How India’s Prevention of Cruelty against Animals law is failing animals (and us, by extension) (theindian express)
A rash of reports of cruel attacks on animals have surfaced in 2016, most recently when a resident of Dwarka area in Delhi – an unemployed man with a history of alcoholism and a domestic violence charge – allegedly used a hacksaw to chop off a front and a hind leg of a 2-month-old stray puppy. He invited the puppy in, offering it food and acquired a scratch in the process from the excited creature when it eagerly reached for it. Flying into a rage, he revenged the scratch by committing the dastardly deed on the defenseless little animal.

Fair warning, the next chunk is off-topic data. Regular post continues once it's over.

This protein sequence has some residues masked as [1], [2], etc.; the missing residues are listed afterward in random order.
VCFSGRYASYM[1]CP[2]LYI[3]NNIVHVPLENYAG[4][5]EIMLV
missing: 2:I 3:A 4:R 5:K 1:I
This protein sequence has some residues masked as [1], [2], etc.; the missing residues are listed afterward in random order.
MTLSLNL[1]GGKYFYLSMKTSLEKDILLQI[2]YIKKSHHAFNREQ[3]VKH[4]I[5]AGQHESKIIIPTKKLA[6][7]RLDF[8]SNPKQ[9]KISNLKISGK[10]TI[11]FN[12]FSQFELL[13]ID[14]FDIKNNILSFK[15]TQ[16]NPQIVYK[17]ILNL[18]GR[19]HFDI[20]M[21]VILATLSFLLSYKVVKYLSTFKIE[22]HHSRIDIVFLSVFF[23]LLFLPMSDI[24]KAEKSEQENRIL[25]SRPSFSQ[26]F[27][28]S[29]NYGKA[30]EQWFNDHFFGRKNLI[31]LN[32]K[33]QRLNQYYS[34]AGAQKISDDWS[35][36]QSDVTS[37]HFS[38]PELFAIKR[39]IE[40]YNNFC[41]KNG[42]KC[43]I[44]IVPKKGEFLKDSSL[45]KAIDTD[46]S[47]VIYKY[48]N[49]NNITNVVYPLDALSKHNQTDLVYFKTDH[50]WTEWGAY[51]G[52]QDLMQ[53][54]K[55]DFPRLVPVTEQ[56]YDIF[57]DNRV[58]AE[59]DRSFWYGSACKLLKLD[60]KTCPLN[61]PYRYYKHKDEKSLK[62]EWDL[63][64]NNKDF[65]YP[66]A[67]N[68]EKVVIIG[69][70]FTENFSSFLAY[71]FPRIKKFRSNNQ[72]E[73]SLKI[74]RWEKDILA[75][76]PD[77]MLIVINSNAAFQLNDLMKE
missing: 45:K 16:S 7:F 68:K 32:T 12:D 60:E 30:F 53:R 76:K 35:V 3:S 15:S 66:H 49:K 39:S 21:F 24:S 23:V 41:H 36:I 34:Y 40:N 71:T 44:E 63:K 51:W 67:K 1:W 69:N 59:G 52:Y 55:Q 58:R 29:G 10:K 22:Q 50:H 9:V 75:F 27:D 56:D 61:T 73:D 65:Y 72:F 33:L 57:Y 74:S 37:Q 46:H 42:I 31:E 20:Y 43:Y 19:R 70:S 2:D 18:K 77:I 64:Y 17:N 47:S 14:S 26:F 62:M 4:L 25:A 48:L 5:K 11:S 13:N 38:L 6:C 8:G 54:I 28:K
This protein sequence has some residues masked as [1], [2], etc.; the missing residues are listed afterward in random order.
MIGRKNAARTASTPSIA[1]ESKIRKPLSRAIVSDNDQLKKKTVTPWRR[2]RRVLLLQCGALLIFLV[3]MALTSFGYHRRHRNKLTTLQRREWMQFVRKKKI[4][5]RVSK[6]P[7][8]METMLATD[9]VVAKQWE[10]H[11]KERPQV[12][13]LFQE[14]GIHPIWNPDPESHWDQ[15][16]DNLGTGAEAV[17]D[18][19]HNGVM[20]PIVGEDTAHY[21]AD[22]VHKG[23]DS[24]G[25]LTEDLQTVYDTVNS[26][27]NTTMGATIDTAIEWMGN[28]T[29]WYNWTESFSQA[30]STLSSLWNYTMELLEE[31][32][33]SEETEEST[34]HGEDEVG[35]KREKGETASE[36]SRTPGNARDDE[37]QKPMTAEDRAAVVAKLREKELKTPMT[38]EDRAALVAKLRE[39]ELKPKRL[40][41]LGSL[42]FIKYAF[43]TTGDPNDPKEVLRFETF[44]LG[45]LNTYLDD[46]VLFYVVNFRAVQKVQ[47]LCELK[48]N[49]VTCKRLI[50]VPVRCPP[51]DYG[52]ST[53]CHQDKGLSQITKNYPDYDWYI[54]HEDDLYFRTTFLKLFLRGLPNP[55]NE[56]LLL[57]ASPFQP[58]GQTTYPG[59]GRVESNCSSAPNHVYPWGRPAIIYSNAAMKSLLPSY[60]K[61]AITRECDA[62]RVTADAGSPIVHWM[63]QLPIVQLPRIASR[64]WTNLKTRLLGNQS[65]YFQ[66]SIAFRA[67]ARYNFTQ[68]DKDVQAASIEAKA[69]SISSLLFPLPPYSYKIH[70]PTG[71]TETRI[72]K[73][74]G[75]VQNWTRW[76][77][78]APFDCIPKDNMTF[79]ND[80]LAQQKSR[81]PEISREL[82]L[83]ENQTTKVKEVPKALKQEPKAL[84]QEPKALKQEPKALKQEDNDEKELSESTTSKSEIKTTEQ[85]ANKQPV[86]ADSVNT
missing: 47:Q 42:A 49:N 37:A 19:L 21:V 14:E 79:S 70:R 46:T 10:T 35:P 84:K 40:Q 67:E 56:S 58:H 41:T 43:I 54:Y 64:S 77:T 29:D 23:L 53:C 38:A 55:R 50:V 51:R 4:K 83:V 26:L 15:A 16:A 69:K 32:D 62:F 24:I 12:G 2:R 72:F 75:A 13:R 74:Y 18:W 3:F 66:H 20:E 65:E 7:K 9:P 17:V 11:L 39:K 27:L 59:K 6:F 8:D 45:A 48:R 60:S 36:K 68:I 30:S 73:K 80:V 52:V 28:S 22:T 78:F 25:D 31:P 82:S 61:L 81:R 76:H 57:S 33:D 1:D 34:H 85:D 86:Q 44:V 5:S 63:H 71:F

What makes this ruthless act ‘unexceptional’ is that it is merely the latest among the several reported acts of cruelty against animals (and possibly thousands of undocumented ones) that have been committed this year in India. Hardly a fortnight ago, a monkey was reportedly tied, beaten and killed by some students of Christian Medical College, Vellore and a leopard was brutally beaten to death by the villagers in Sohna village near Gurgaon. A police horse died in Dehradun due to beatings it suffered from MLA Ganesh Joshi at a rally in Dehradun. Other reports – often with outraging video evidence – have surfaced this year from Kerala, Delhi, Bengaluru and Hyderabad in which dogs and puppies have been burnt alive, stabbed, thrown out from heights and smashed to death against boulders. Yet, all those perpetrators are out there, walking scot-free – perhaps within a few hours of indictment. One doesn’t have to be a professed animal lover to feel appalled at these wanton acts of cruelty and murder.